What is it about?
Pregnant people are at higher risk of developing severe infections, increasing the need to get vaccinated against COVID-19. In turn, vaccinating a pregnant person can also affect their future baby’s immunity. When a person receives a vaccine, their body begins to create particles called “antibodies.” Antibodies help the body fight against future infections. In pregnant people, these antibodies can potentially be transferred to the baby through the umbilical cord, a tube that connects the pregnant person and the baby inside them. In this study, the authors found that COVID-19 vaccination led to the presence of antibodies in the umbilical cord. This was true for people who received the vaccination before becoming pregnant, as well as during pregnancy.
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Why is it important?
Most vaccines are well-studied. But there is little information regarding how vaccines affect pregnant people and their babies. This study gives us important insights related to this. The level of antibodies present in the umbilical cord can also tell us about the immunity of the newborn baby. Babies are usually not vaccinated as soon as they are born. If we know more about their immunity, we can better plan when to vaccinate them. KEY TAKEAWAY: Getting vaccination before or during pregnancy can confer some amount of immunity to the newborn baby. More information on this can help us better plan when to vaccinate pregnant people and their babies.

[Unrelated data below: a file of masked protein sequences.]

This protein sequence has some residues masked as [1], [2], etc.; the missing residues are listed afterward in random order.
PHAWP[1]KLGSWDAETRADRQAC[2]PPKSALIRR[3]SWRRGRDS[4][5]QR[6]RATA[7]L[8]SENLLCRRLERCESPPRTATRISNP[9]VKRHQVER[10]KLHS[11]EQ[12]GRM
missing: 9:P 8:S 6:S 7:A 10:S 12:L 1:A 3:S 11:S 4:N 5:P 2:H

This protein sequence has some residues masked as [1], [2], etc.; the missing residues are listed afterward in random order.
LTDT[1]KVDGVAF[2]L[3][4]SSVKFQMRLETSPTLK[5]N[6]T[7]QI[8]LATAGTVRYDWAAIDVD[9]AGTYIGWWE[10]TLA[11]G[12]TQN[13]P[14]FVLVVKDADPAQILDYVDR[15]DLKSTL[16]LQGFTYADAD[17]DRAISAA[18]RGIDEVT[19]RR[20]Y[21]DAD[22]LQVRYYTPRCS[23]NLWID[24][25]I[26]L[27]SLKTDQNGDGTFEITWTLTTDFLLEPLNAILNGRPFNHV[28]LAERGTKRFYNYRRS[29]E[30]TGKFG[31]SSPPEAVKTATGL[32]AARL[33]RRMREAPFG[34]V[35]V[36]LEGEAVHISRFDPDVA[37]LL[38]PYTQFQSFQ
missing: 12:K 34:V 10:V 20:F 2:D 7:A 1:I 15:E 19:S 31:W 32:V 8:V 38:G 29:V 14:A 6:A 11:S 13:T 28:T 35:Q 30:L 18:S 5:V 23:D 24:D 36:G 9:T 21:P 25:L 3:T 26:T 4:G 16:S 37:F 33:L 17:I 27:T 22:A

Read the Original
This page is a summary of: Association of Gestational Age at Coronavirus Disease 2019 (COVID-19) Vaccination, History of Severe Acute Respiratory Syndrome Coronavirus 2 (SARS-CoV-2) Infection, and a Vaccine Booster Dose With Maternal and Umbilical Cord Antibody Levels at Delivery, Obstetrics and Gynecology, December 2021, Wolters Kluwer Health,
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